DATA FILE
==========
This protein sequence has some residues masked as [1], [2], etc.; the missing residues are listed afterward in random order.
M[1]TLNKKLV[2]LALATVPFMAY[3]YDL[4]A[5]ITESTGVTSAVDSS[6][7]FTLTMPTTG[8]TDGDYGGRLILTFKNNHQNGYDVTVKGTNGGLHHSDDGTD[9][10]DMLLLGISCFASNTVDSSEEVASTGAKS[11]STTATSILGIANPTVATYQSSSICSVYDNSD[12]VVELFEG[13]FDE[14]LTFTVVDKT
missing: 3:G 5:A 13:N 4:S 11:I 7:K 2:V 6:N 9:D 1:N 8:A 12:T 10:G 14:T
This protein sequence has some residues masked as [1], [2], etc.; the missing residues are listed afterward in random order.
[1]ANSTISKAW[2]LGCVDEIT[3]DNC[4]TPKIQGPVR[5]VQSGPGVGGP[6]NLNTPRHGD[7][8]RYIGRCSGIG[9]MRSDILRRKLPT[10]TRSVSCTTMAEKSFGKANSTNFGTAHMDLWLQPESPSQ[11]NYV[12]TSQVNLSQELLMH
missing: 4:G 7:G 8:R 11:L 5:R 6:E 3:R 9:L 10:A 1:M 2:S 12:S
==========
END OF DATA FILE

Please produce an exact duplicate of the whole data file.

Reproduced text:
This protein sequence has some residues masked as [1], [2], etc.; the missing residues are listed afterward in random order.
M[1]TLNKKLV[2]LALATVPFMAY[3]YDL[4]A[5]ITESTGVTSAVDSS[6][7]FTLTMPTTG[8]TDGDYGGRLILTFKNNHQNGYDVTVKGTNGGLHHSDDGTD[9][10]DMLLLGISCFASNTVDSSEEVASTGAKS[11]STTATSILGIANPTVATYQSSSICSVYDNSD[12]VVELFEG[13]FDE[14]LTFTVVDKT
missing: 3:G 5:A 13:N 4:S 11:I 7:K 2:V 6:N 9:D 1:N 8:A 12:T 10:G 14:T
This protein sequence has some residues masked as [1], [2], etc.; the missing residues are listed afterward in random order.
[1]ANSTISKAW[2]LGCVDEIT[3]DNC[4]TPKIQGPVR[5]VQSGPGVGGP[6]NLNTPRHGD[7][8]RYIGRCSGIG[9]MRSDILRRKLPT[10]TRSVSCTTMAEKSFGKANSTNFGTAHMDLWLQPESPSQ[11]NYV[12]TSQVNLSQELLMH
missing: 4:G 7:G 8:R 11:L 5:R 6:E 3:R 9:L 10:A 1:M 2:S 12:S